The Chevy Tahoe RST 3 Row SUV Powers Your On-Road Adventures

Prefer your adventure on the sports court or paved road? Chevy Tahoe RST full size 3-row SUV delivers, plus perks for passengers, and how kids car seats fit best.

Chevy Tahoe Rst Featured Image
The Chevrolet Tahoe RST gave me quite the confidence boost. Photo: Scotty Reiss

Everyone needs a little rumble under their seat.

So many SUV makers are courting off-road drivers that those who like their adventures on pavement or the sports court might feel a bit left out. Chevrolet has a remedy for that: The Chevy Tahoe RST. 

This nicely loaded full size SUV, priced at about $81,000 with delivery and available in 10 exterior colors but only one interior color (black) was fully redesigned in 2021. It’s built for active families, buyers who tow, haul and need lots of seating or interior space. 

The RST edition focuses less on off-road adventure — though it’s totally capable — and more on the on-road journey. It’s ideal for the family who boats, snowmobiles and dirt bikes, whose weekends are spent on the field or between the goal posts. It features a nice edit of conveniences and luxuries, and you’ll feel every bit the pampered athlete when you return to the car after a grueling tournament or a thrilling victory.

Related: How does the Chevy Tahoe RST compare to the Wagoneer and Grand Wagoneer Full Size SUVs? 

The Cargo Area With The Third Row Seats Folded Flat

The cargo area with the third row seats folded flat. Even though the seats are not fully flat, the cargo floor is ramped so things will slide in easily. Photo: Scotty Reiss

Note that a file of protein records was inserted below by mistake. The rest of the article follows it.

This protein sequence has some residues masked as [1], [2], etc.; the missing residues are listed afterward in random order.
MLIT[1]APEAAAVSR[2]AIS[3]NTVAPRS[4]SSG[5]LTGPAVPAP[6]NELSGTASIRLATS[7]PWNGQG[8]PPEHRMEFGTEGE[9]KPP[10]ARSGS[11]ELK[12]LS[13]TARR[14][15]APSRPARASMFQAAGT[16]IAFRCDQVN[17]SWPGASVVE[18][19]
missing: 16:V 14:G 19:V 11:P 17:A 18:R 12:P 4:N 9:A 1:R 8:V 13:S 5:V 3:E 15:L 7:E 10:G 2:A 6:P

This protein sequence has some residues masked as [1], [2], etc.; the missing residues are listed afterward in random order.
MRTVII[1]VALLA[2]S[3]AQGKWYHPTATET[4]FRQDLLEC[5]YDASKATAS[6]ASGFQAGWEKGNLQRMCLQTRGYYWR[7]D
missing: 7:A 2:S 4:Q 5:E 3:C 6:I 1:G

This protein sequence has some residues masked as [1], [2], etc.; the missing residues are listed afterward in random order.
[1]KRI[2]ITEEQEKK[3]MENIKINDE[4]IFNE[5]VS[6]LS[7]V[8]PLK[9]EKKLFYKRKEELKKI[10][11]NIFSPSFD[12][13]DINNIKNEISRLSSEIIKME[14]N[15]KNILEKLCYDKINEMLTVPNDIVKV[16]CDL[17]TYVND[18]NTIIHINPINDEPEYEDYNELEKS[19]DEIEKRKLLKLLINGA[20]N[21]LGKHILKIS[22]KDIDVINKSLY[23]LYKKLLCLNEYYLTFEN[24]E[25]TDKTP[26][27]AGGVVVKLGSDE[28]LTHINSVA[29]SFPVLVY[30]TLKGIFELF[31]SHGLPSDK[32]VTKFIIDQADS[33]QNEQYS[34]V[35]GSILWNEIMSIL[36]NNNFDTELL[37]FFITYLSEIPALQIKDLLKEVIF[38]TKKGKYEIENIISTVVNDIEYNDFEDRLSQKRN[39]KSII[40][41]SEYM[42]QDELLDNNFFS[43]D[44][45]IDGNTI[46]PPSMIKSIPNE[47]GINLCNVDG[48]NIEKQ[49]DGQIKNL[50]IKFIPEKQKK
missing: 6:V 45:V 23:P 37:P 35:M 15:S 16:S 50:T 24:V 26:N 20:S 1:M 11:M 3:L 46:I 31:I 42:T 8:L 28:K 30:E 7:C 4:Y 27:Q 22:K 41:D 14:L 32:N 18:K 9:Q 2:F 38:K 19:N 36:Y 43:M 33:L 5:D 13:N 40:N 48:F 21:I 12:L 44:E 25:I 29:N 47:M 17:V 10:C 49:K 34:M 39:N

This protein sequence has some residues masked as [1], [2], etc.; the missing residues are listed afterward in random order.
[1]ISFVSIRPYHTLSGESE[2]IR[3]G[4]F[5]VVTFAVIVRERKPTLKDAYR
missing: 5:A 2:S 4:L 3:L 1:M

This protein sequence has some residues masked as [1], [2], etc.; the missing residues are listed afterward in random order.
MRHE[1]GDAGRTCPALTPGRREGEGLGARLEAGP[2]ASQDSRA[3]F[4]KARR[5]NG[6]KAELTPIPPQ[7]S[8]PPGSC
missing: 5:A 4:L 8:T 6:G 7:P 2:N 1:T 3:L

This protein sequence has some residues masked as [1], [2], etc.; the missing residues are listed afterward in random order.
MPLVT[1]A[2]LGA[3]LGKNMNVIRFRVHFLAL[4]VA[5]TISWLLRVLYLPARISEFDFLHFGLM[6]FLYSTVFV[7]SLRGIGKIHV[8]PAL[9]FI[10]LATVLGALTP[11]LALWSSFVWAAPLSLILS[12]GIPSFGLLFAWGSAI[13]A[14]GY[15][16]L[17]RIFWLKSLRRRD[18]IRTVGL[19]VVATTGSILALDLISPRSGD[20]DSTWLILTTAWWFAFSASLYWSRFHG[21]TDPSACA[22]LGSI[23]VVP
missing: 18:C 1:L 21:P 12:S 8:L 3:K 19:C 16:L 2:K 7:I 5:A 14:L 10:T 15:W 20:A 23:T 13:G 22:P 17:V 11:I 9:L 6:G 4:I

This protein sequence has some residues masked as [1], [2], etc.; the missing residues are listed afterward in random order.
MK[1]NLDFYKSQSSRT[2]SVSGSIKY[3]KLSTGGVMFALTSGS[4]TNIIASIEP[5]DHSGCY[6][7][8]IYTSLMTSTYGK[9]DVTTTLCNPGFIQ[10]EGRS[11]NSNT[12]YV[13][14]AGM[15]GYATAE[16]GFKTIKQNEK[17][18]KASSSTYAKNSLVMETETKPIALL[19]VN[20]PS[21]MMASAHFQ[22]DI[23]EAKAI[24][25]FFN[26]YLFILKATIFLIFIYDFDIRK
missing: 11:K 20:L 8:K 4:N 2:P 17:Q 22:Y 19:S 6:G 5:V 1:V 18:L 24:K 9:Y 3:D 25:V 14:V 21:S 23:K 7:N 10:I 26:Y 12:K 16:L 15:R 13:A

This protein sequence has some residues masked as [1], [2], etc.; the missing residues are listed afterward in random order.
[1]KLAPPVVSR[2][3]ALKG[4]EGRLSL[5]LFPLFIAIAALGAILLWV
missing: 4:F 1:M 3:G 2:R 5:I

Who This SUV is For

  • Families or buyers who need lots of passenger and cargo space 
  • Hockey, lacrosse and baseball families who need lots of room for sweaty players and their gear
  • Buyers who tow motorcycles, bikes or boats 
  • Anyone needing to trailer a show car, motorbikes or go-karts 
  • Buyers who want a sportier ride but still want all the comforts of of a full-size SUV

Related: Chevrolet Tahoe RST and GMC Yukon: Soul Sisters 

The Motion Activated Liftgate Light

A light projected on the ground shows you where to kick your foot for the motion activated liftgate. Photo: Scotty Reiss

What We Loved 

  • The sporty red color, RST badging and red sport brakes
  • The throaty rumble of the engine on startup
  • “Hey Google” voice activated assistance 
  • Google-powered multimedia system
  • Power third row that is controllable from the front seat
  • Smart key
  • Wireless Apple CarPlay and Android Auto 
  • Two household outlets 
  • All the interior space 
  • Surround vision camera system 
  • The fixed running board
  • Brembo sport brakes
  • Automatic and push-button everything (for a price) 
  • Tow capacity up to 7,900 lbs.

Related: See how the 2024 Toyota Grand Highlander compares to the Chevy Tahoe

A Girls Guide To Cars | The Chevy Tahoe Rst 3 Row Suv Powers Your On-Road Adventures - Seats In The Tahoe Rst

The Tahoe’s third row is really roomy and the center row captains chairs are comfortable. Photo: Scotty Reiss

The Chevy Tahoe 3-Row SUV, Redefined

Tahoe drivers have long defined the brand: weekend adventurers whose SUV is as much a tool as a respite. Towing sports equipment and hauling the people who use it. But, SUVs doing all that work can get dull and worn, like a well-used tool. 

Not so the Tahoe RST, which stands for Rally Sport Truck. It’s designed to look sharp and perform well, no matter what you put it through. 

The first sign—and delight— is the V8 engine. Push the starter button and it rumbles to life, a deep throaty sound emitting form the tailpipes, all 4 of them. 

Invite your crew to climb in and take a seat, and you find yourself in a comfort pod; there are second row captains chairs, screens for those passengers, USB ports at every seat and there’s plenty of leg and headroom for everyone. I found the rear seat to be far more spacious than prior generations of the Tahoe, and I loved that the center row seats slide forward and back, allowing passengers to get comfortable.